Republicans critical of Navy's 'Great Green Fleet', $26 a gallon fuel

The Navy is steaming ahead with an initiative to power ships with biofuel, despite criticism the so-called “green fuel” costs nearly seven times more than conventional fuel.

This month marks the first time the Navy is using biofuel in an operational setting -- sending five ships to a multi-nation exercise off the coast of Hawaii.

A Navy official told on Monday that sailing the so-called “Great Green Fleet” this month on the 50-50 blend of alternative and conventional fuel is part of Navy Secretary Ray Mabus’ plan to have half the Navy fleet on alternative fuel by 2020.

The spokesman also confirmed the fuel -- which does not require engine modifications -- costs $26 a gallon compared to $3.60 a gallon for conventional fuel.

However, he pointed out the cost was for a one-day supply and that prices will drop when the Pentagon, among the country’s biggest fuel users, buys more.

Capitol Hill Republicans have been among the biggest critics of the plan -- questioning the fuel's cost and President Obama's alternative-energy initiatives as either not ready or too expensive for the marketplace.

They point to the government-funded Solyndra solar panel company going bankrupt as a cautionary tale.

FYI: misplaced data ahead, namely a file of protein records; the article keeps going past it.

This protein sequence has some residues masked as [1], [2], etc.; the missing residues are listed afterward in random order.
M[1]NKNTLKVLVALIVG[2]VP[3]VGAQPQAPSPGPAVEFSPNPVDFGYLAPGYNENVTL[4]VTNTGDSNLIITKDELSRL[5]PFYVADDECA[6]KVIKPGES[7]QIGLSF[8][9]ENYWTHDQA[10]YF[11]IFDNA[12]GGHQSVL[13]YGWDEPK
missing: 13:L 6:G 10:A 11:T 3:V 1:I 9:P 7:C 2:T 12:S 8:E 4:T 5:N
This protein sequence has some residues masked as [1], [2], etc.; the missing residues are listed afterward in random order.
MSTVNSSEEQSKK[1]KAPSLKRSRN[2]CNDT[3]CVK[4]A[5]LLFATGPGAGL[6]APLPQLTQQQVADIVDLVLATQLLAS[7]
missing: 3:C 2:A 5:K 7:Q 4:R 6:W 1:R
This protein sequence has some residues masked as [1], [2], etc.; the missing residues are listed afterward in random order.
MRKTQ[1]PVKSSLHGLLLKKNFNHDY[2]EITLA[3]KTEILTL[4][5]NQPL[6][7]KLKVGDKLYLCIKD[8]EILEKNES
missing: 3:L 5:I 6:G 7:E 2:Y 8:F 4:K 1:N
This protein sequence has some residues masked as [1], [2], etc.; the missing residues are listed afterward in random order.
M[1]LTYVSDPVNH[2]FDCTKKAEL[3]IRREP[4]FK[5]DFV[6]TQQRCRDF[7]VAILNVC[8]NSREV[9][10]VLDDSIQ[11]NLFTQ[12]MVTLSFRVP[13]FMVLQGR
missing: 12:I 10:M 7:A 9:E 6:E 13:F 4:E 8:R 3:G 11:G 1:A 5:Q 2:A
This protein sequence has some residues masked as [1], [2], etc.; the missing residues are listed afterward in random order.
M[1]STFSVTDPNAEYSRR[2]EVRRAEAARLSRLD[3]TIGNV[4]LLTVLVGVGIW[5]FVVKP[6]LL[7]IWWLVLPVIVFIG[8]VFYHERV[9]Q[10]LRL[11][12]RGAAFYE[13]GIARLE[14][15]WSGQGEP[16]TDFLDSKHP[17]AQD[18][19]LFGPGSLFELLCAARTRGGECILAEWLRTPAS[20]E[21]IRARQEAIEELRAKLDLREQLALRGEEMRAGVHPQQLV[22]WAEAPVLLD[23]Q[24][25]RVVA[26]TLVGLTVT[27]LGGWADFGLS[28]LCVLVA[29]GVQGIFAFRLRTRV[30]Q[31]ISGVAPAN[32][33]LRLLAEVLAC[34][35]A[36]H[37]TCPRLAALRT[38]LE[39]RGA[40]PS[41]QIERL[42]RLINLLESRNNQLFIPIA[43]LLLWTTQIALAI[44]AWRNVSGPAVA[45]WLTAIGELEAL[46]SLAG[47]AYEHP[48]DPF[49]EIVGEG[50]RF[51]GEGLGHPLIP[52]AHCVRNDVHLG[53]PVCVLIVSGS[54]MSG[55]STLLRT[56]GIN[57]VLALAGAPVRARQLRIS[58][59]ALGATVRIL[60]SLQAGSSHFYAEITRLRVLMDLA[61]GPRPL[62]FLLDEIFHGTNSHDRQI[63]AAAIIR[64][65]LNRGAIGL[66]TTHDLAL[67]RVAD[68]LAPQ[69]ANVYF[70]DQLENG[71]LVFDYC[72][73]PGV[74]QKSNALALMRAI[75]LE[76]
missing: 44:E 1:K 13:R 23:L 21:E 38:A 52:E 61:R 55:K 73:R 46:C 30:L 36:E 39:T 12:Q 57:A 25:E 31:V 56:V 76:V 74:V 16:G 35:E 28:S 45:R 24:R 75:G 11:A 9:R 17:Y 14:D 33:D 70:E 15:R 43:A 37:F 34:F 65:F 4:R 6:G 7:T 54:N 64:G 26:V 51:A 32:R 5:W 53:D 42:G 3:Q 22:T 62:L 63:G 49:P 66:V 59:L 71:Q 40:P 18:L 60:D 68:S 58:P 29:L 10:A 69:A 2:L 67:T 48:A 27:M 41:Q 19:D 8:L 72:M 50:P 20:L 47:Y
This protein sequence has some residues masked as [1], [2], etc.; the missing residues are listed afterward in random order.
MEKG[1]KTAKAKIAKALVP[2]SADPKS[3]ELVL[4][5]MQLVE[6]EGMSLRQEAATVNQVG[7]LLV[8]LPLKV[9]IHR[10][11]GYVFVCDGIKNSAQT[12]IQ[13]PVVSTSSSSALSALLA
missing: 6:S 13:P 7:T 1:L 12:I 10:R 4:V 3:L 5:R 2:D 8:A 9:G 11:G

"I don't believe it's the job of the Navy to be involved in building ... new technologies. I don't believe we can afford it," said Arizona Sen. John McCain, the ranking Republican on the Senate Armed Services Committee, according to Reuters.

McCain’s office did not return a request for comment Monday afternoon.

Rep. Randy Forbes, a Republican on the House Armed Services Committee, is another critic. He argues that studies show biofuel will always be more expensive and accuses Mabus of failing to provide Congress with a full cost analysis, according to Reuters.

The Navy official said, “Investments in biofuel will produce a competitively priced -- and domestically produced -- alternative to conventional fuel. Such investments help the Navy and the nation become less dependent on foreign oil and thus less subject to volatility in oil prices that directly affect our readiness.”

The so-called "drop-in" fuels are derived from seeds, algae and chicken fat.

The collection of Navy ships headed to the Pacific Rim for the six-week exercise this month is known as a carrier strike group -- which includes a destroyer, tanker and an aircraft carrier as its centerpiece.